Before any major mechanical work is performed on the drive train, place a note in your car reminding you to grease those fittings. Sometimes we are so happy a job is finished we forget the important things.
Do not use copper or plastic.
TO ALL A OWNERS
Just a reminder to everyone. Your model A came from the factory with a windshield made with safety glass. No other glass in your vehicle has this feature. Most of the suppliers carry replacement safety glass for side windows. This should be on one of your future wish list.
We received word recently of a possible issue with replacement balls on pitman arms. When the ball is replace it needs to be pressed on to the arm and welded into place. A Model A in North Carolina was being driven when the ball detached from the pitman arm, causing the driver to lose steering, and consequently, control of the vehicle. The driver was killed in the ensuing crash. If you have a pitman arm witha a new ball, please inspect it to assure that the ball is welded to the arm and not just pressed on.
Old Dominion Model A Ford Club
Place your pointer on one of the topics in the red and click. There are also sub pages to some topics, just move pointEr down and click.
Car insurance is required for all cars participating in or on any club events.
Some of the top items that go wrong on tours causing delays was recently published and advised to keep track of. See if you may have these issues.
Loose wheels at lugs
Loose wheels at hub
Bulb issues (Made in China)
Flat Tires (new tubes from China)
Items Falling off
Make sure you are insured. This could happen to you!
We have all seen or heard of Model A's catching fire. Two common causes are usually electrical (battery cable shorting out) or gas (leak around the carburetor or fuel line). Though the location is a concern the results are the same - FIRE.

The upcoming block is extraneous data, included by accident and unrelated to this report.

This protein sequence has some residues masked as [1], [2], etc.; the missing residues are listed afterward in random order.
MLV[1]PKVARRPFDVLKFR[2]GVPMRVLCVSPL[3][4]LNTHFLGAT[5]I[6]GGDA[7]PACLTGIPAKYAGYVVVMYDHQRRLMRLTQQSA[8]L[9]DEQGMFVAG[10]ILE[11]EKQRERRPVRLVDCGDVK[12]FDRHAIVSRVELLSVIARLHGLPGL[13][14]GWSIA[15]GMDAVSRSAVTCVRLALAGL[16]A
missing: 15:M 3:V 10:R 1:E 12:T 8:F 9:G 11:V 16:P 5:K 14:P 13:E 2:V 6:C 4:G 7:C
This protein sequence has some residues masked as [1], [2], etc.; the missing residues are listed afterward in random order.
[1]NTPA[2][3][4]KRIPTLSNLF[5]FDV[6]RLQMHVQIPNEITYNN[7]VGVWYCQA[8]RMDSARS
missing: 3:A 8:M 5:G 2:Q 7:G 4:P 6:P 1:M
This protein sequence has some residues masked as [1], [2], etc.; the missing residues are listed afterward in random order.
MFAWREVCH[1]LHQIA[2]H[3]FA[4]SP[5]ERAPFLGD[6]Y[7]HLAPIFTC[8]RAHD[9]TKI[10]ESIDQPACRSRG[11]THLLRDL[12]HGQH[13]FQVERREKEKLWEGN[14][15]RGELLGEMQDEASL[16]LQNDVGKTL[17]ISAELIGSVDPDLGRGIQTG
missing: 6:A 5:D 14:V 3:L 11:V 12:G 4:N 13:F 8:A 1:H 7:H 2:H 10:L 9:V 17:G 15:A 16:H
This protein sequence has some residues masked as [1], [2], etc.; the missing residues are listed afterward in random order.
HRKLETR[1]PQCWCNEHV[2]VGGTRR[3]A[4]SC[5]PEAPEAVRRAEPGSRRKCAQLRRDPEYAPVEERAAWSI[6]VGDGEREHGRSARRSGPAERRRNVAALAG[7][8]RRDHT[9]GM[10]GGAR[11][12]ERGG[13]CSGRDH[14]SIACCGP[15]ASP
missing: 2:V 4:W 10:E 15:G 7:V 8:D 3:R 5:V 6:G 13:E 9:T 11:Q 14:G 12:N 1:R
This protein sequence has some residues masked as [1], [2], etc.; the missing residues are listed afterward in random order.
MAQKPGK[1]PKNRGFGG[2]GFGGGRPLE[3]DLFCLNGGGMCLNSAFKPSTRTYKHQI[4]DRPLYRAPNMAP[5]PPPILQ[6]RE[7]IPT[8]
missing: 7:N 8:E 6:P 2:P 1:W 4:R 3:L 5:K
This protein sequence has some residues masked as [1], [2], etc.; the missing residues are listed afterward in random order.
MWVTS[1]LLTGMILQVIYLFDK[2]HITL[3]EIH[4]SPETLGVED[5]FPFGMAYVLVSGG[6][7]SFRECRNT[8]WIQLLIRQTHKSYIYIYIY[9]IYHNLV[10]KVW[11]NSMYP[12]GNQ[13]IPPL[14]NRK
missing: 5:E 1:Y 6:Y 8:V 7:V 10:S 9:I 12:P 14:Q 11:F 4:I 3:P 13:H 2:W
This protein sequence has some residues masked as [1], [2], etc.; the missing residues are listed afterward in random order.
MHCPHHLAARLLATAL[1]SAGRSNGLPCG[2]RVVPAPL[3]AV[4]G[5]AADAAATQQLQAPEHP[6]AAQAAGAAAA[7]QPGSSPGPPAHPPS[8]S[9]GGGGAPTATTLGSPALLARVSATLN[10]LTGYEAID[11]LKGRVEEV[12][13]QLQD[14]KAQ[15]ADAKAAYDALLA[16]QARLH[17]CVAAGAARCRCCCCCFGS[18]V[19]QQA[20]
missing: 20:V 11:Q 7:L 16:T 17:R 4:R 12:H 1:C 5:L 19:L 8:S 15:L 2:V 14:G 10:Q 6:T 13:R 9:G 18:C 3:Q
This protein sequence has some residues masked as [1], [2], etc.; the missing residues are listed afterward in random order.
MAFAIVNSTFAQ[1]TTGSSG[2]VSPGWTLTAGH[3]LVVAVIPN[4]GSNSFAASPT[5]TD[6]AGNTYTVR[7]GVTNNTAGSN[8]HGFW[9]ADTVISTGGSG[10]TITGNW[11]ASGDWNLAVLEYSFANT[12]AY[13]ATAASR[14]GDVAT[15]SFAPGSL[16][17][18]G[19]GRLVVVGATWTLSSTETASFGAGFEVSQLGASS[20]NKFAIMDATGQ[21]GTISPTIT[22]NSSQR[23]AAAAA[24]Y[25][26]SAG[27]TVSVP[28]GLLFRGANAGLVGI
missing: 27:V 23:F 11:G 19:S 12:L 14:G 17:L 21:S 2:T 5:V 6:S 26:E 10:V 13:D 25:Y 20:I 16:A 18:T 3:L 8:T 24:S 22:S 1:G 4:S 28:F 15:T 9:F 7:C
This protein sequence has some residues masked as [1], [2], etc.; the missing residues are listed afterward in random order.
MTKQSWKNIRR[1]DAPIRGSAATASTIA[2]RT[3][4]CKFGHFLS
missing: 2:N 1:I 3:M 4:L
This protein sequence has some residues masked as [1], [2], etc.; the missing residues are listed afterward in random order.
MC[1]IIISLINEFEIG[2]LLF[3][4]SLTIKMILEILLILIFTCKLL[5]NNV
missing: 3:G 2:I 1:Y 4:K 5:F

A little insight to gas - Its vapors are what burn and not the liquid itself. Vapors will develop from the evaporation of gas. Gasoline will readily evaporate at -45 degrees below zero. It will also ignite around 536 degrees F. Now look under the hood of your "A". Two potential areas of fuel are the carburetor and the fuel line. What is more important is their location close to the manifold and above the exhaust system. A properly running "A" engine's exhaust system temperature shouldn't be above 550. Engines that are not in tune can run much higher and commonly backfire. This combination of fuel and heat leads to fire. There are basically 4 categories of extinguishers. Each is designed to handle different types of fire, wood, paper, gasoline, oil, electrical etc. You can find the extinguisher that will best fit your needs by reading the info provided with the unit. For the Model A the Class B extinguisher, which handles flammable liquids, is your first choice. But because fires spread, it could include items in the vehicle such as cloth, paper, and wood. Extinquishers rated both Class A and B or A,B and C are even better.
After choosing your extinguisher, read the instructions on its operation and use. This could save your "A" and you.
As a side note, our club requires an extinguisher in every vehicle when participating in any club function.